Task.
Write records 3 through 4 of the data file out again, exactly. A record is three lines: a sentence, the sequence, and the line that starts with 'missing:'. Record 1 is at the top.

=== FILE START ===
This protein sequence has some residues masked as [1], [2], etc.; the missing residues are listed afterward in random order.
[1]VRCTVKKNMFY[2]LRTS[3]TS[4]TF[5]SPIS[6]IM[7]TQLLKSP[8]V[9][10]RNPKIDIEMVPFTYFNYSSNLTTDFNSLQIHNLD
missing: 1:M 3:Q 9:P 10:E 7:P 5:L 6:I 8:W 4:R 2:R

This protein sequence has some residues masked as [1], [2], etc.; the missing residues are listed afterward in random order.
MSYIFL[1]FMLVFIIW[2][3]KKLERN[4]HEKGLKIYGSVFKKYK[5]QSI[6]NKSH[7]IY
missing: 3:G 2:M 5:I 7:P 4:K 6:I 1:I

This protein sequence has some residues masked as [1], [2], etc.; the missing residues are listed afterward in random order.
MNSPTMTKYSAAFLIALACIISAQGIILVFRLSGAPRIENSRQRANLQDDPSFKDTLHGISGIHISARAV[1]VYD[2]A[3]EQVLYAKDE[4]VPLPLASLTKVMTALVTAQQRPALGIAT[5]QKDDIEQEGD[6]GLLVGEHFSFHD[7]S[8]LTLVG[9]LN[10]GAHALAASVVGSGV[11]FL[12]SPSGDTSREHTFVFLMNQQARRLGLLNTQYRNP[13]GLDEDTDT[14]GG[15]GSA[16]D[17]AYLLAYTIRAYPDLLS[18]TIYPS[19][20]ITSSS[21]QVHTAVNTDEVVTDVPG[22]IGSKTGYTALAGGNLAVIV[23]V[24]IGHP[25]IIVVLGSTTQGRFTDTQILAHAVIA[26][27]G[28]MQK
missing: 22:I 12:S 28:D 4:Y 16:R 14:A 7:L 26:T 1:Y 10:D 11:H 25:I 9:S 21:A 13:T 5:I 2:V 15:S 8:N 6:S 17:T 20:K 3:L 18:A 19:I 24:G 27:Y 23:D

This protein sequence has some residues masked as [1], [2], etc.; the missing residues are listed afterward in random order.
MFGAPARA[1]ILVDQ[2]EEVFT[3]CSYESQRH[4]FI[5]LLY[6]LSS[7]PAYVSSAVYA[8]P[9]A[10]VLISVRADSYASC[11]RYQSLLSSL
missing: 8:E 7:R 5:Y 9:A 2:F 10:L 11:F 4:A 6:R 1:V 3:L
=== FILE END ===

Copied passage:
This protein sequence has some residues masked as [1], [2], etc.; the missing residues are listed afterward in random order.
MNSPTMTKYSAAFLIALACIISAQGIILVFRLSGAPRIENSRQRANLQDDPSFKDTLHGISGIHISARAV[1]VYD[2]A[3]EQVLYAKDE[4]VPLPLASLTKVMTALVTAQQRPALGIAT[5]QKDDIEQEGD[6]GLLVGEHFSFHD[7]S[8]LTLVG[9]LN[10]GAHALAASVVGSGV[11]FL[12]SPSGDTSREHTFVFLMNQQARRLGLLNTQYRNP[13]GLDEDTDT[14]GG[15]GSA[16]D[17]AYLLAYTIRAYPDLLS[18]TIYPS[19][20]ITSSS[21]QVHTAVNTDEVVTDVPG[22]IGSKTGYTALAGGNLAVIV[23]V[24]IGHP[25]IIVVLGSTTQGRFTDTQILAHAVIA[26][27]G[28]MQK
missing: 22:I 12:S 28:D 4:Y 16:R 14:A 7:L 26:T 1:Y 10:D 11:H 25:I 9:S 21:A 13:T 5:I 2:V 15:S 8:N 6:S 17:T 20:K 3:L 18:A 19:I 24:G 27:Y 23:D

This protein sequence has some residues masked as [1], [2], etc.; the missing residues are listed afterward in random order.
MFGAPARA[1]ILVDQ[2]EEVFT[3]CSYESQRH[4]FI[5]LLY[6]LSS[7]PAYVSSAVYA[8]P[9]A[10]VLISVRADSYASC[11]RYQSLLSSL
missing: 8:E 7:R 5:Y 9:A 2:F 10:L 11:F 4:A 6:R 1:V 3:L